The Polish–Lithuanian Commonwealth – formally, the Crown of the Kingdom of Poland and the Grand Duchy of Lithuania and, after 1791, the Commonwealth of Poland – was a dual state, a bi-confederation of Poland and Lithuania ruled by a common monarch, both King of Poland and Grand Duke of Lithuania. It was one of the largest and most populous countries of 16th– to 17th-century Europe. At its largest territorial extent, in the early 17th century, the Commonwealth covered 400,000 square miles and sustained a multi-ethnic population of 11 million; the Commonwealth was established by the Union of Lublin in July 1569, but the Crown of the Kingdom of Poland and the Grand Duchy of Lithuania had been in a de facto personal union since 1386 with the marriage of the Polish queen Hedwig and Lithuania's Grand Duke Jogaila, crowned King jure uxoris Władysław II Jagiełło of Poland. The First Partition of Poland in 1772 and the Second Partition of Poland in 1793 reduced the state's size and the Commonwealth collapsed as an independent state following the Third Partition of Poland in 1795.
The Union possessed many features unique among contemporary states. Its political system was characterized by strict checks upon monarchical power; these checks were enacted by a legislature controlled by the nobility. This idiosyncratic system was a precursor to modern concepts of democracy, constitutional monarchy, federation. Although the two component states of the Commonwealth were formally equal, Poland was the dominant partner in the union; the Polish–Lithuanian Commonwealth was marked by high levels of ethnic diversity and by relative religious tolerance, guaranteed by the Warsaw Confederation Act 1573. The Constitution of 1791 acknowledged Catholicism as the "dominant religion", unlike the Warsaw Confederation, but freedom of religion was still granted with it. After several decades of prosperity, it entered a period of protracted political and economic decline, its growing weakness led to its partitioning among its neighbors during the late 18th century. Shortly before its demise, the Commonwealth adopted a massive reform effort and enacted the May 3 Constitution—the first codified constitution in modern European history and the second in modern world history.
The official name of the state was The Kingdom of Poland and the Grand Duchy of Lithuania and the Latin term was used in international treaties and diplomacy. In the 17th century and it was known as the Most Serene Commonwealth of Poland, the Commonwealth of the Polish Kingdom, or the Commonwealth of Poland, its inhabitants referred to it in everyday speech as the "Rzeczpospolita". Western Europeans simply called it Poland and in most past and modern sources it is referred to as the Kingdom of Poland, or just Poland; the terms: the Commonwealth of Poland and the Commonwealth of Two Nations were used in the Reciprocal Guarantee of Two Nations. The English term'Polish–Lithuanian Commonwealth' and German'Polen-Litauen' are seen as renderings of the Commonwealth of Two Nations variant. Other names include the Republic of Nobles and the First Commonwealth, the latter common in Polish historiography. Poland and Lithuania underwent an alternating series of wars and alliances during the 14th century and early 15th century.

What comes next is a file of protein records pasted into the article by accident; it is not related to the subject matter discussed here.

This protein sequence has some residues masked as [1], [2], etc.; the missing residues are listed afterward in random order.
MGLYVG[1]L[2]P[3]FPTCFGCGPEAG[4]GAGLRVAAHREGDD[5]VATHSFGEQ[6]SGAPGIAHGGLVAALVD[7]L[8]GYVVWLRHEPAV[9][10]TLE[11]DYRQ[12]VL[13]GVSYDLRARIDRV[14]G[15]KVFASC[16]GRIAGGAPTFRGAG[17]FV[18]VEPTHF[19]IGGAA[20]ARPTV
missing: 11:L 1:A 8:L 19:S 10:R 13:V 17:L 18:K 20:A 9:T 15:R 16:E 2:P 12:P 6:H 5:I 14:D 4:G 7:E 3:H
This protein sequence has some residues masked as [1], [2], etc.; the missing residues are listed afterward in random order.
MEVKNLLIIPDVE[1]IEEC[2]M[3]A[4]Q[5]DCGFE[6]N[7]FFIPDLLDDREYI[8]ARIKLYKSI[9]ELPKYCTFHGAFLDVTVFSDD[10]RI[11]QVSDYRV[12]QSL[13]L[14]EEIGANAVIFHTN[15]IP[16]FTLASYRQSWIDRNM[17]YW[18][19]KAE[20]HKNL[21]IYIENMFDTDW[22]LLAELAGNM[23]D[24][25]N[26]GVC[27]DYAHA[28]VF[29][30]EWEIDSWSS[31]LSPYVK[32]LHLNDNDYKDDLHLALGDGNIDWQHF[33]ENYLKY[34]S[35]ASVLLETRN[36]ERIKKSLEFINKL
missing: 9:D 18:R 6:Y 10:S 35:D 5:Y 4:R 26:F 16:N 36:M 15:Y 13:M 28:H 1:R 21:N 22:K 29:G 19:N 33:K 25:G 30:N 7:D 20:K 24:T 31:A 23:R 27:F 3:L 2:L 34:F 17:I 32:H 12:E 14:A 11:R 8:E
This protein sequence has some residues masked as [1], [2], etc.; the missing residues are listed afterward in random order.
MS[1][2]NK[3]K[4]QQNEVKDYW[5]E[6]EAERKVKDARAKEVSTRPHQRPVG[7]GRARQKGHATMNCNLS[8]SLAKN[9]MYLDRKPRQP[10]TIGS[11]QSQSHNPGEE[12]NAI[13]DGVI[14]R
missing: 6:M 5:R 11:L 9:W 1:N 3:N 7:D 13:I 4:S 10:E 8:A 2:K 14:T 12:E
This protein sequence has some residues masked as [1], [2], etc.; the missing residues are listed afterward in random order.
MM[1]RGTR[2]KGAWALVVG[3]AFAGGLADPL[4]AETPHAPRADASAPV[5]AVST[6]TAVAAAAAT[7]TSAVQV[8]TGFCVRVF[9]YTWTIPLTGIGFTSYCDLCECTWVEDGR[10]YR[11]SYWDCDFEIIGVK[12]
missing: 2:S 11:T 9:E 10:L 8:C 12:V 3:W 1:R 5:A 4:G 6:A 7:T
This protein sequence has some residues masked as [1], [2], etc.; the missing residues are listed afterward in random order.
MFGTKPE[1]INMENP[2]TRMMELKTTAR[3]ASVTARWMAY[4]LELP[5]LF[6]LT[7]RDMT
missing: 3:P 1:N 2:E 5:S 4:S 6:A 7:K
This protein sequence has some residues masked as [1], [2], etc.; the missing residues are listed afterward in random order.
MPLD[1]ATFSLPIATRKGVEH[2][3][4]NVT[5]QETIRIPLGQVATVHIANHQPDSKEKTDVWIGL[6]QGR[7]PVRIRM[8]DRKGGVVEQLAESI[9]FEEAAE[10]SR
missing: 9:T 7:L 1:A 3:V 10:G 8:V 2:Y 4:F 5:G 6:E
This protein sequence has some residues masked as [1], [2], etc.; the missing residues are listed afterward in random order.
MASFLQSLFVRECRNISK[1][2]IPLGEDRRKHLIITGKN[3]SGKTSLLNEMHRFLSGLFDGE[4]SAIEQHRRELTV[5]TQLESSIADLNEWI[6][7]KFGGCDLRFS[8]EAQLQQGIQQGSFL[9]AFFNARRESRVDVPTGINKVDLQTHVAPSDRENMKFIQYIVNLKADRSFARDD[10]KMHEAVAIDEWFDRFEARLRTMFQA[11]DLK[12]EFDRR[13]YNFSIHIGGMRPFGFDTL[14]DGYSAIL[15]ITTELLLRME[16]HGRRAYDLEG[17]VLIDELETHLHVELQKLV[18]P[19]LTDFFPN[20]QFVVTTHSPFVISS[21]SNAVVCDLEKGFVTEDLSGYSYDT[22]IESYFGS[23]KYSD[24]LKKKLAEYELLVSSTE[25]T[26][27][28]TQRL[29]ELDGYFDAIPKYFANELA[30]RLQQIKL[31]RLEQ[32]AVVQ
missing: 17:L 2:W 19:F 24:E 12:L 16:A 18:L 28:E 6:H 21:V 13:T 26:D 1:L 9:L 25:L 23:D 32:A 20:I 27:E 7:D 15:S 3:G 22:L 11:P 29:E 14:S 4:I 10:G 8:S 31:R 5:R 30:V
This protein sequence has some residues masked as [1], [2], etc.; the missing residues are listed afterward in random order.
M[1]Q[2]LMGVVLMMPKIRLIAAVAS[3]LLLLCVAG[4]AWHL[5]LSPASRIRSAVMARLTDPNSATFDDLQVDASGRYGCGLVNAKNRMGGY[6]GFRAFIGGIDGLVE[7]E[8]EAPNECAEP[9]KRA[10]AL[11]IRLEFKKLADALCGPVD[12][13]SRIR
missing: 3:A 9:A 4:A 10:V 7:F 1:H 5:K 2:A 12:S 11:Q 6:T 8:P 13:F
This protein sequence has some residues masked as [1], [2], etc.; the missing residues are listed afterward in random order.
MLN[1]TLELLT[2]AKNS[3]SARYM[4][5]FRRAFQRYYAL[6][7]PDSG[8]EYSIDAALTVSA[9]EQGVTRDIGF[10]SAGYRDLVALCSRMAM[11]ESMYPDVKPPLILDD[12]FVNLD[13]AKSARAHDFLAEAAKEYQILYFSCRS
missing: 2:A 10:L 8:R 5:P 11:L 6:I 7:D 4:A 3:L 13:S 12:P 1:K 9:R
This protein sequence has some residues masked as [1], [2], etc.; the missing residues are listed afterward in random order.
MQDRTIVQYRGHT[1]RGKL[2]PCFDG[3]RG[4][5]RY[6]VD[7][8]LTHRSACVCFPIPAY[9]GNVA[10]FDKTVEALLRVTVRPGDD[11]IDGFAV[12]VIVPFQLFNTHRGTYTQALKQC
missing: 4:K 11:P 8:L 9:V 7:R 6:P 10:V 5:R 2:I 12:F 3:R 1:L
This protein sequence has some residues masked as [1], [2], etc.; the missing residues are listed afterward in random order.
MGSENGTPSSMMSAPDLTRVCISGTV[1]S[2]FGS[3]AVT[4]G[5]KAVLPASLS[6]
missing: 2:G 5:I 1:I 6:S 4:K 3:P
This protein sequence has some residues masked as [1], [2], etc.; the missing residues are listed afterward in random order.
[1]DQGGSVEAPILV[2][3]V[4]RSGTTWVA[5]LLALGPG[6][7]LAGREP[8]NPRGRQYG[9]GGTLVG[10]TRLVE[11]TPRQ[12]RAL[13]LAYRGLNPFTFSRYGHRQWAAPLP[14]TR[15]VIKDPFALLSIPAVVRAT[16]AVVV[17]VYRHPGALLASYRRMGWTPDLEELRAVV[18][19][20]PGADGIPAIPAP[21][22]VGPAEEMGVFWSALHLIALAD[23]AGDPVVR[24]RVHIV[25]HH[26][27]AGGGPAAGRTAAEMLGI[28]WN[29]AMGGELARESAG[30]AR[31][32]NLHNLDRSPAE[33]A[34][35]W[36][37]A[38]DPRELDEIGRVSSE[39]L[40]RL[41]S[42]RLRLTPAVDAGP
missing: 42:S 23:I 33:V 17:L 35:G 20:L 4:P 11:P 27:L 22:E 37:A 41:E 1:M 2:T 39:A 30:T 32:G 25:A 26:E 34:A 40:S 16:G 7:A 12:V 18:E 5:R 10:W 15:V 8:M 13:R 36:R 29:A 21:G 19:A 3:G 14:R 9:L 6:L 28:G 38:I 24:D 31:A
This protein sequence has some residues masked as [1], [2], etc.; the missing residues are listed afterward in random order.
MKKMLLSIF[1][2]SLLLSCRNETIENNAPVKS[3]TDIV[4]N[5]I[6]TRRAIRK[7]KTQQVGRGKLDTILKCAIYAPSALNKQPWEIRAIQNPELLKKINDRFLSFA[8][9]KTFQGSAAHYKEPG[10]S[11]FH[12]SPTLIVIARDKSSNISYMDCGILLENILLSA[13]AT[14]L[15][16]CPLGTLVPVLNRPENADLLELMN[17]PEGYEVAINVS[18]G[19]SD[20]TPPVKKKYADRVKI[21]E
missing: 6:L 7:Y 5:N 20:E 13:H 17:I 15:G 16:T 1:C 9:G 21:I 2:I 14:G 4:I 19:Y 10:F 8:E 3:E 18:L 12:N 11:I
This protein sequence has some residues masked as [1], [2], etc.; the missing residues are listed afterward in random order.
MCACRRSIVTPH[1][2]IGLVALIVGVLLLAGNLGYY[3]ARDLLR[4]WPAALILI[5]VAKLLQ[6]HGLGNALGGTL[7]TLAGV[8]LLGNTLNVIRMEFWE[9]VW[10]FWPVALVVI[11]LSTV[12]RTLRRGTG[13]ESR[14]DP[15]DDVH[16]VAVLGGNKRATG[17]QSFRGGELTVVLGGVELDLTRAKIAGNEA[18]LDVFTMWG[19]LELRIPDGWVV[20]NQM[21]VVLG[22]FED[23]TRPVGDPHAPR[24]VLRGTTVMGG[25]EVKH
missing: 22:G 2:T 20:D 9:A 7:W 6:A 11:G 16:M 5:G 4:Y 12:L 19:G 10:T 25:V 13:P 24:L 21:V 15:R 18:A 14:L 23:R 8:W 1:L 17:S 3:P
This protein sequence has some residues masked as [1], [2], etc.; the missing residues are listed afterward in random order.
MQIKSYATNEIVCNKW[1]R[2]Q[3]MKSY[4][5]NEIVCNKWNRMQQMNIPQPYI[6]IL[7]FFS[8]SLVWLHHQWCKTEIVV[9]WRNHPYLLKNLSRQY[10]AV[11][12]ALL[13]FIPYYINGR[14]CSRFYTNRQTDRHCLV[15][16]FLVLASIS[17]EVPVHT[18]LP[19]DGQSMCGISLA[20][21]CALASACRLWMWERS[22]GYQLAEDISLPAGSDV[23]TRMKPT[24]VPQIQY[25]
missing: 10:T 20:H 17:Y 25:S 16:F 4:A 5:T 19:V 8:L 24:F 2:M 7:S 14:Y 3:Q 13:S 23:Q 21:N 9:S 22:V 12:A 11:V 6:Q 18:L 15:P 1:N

Several agreements between the two were struck before the permanent 1569 Union of Lublin. This agreement was one of the signal achievements of Sigismund II Augustus, last monarch of the Jagiellon dynasty. Sigismund believed, his death in 1572 was followed by a three-year interregnum during which adjustments were made to the constitutional system. The Commonwealth reached its Golden Age in the early 17th century, its powerful parliament was dominated by nobles who were reluctant to get involved in the Thirty Years' War. The Commonwealth was able to hold its own against Sweden, the Tsardom of Russia, vassals of the Ottoman Empire, launched successful expansionist offensives against its neighbors. In several invasions during the Time of Troubles, Commonwealth troops entered Russia and managed to take Moscow and hold it from 27 September 1610 to 4 November 1612, when they were driven out after a siege. Commonwealth power began waning after a series of blows during the following decades. A major rebellion of Ukrainian Cossacks in the southeastern portion of the Commonwealth began in 1648.
It resulted in a Ukrainian request, under the terms of the Treaty of Pereyaslav, for protection by the Russian Tsar. Russian annexation of part of Ukraine supplanted Polish influence; the other blow to the Commonwealth was a Swedish invasion in 1655, known as the Deluge, supported by troops of Transylvanian Duke George II Rákóczi a